Reviews of my book in internationally renowned academic journals give credence to my approach in foregrounding these voices. Nkiru Nzegwu, for example, states in Journal of Art Historiography that “Yoruba Art and Language… is an epistemological tour de force on art and aesthetics from within a Yoruba intellectual scheme. Writing in English though thinking in Yoruba, Abiodun marshals the deliberative methodology of the Yoruba intellectual tradition … [he] consummately leads readers out of the Western aesthetic paradigm and its attendant epistemological scheme. He then takes us deep into the Yoruba intellectual arena where normative and meta-theoretical disputations of art, culture, and aesthetics habitually take place.” Joseph Murphy elaborates in Material Religion, “Rowland is one of the most distinguished historians of African Art in the world and his latest work is a crowning achievement … Each chapter of Yoruba Art and Language is concerned with a different religio-aesthetic concept in Yoruba thought and how it is expressed in intertwined verbal and visual media … The total effect is a master work from a master scholar and the most thorough illumination of Yoruba religious art to be found.” Allen Roberts clarifies in History of Humanities, “[Abiodun] demonstrates that Yoruba visual and performance arts must be situated in an epistemology made manifest through a narrative (and sometimes tonally drummed) idiom called oríkì … In so far as àse is “the empowered word [that] must come to pass”, it is the poetry of Yoruba creative practice as expressed through oríkì and related narrative practices that is so affecting to Yoruba themselves and to readers seeking to understand Yoruba ontology. Yoruba Art and Language will convey its own àse affecting energies to readers who take its propositions seriously…” And, in his review of my book in AFRICA, The Journal of International African Institute, William Rea writes, “It is possible that with this publication Professor Rowland Abiodun has consolidated a recognisable ‘School of African art history, one that is genuinely African, in terms of its geographic origin certainly, if not necessarily wholly in its approach towards the discipline … It is to complement Professor Abiodun’s work that his book as a history of (an)art (or arts) stands comparison to Michael Baxandall’s close reading of art and language in 15th-century Italy.”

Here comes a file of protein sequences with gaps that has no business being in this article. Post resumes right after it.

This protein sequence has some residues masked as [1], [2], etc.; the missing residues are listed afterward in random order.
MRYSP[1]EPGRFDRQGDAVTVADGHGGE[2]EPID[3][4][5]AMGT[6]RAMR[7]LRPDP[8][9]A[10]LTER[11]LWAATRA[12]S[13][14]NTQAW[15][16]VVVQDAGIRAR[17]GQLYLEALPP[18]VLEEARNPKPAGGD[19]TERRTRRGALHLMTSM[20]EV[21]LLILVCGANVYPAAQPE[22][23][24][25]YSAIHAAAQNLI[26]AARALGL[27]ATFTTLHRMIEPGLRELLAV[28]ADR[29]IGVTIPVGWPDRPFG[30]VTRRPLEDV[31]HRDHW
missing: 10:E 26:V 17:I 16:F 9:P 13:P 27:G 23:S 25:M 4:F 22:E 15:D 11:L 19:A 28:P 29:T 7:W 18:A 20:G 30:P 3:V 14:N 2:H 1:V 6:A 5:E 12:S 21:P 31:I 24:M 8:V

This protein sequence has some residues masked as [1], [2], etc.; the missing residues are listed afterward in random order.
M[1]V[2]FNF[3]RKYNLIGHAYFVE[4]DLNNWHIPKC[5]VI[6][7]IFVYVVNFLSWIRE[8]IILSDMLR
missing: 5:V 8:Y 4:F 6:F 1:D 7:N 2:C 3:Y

It’s fairly easy to understand why my book has not been like any other in the field of African art. Growing up in Yorùbáland with parents, grandparents and extended family members who lived and embodied Yorùbá traditions, my early exposure to traditional education in Yorùbá art and culture has shaped the direction of my research. The unity of the lived experience of Yorùbá language, artistic concepts, and belief systems and their critical study enabled me to understand the epistemological notions at the heart of the Yorùbá worldview, sensitising me to the inseparability of Yoruba language and culture as the epistemological foundations for the study of Yoruba art. It is this commitment that has made the book different.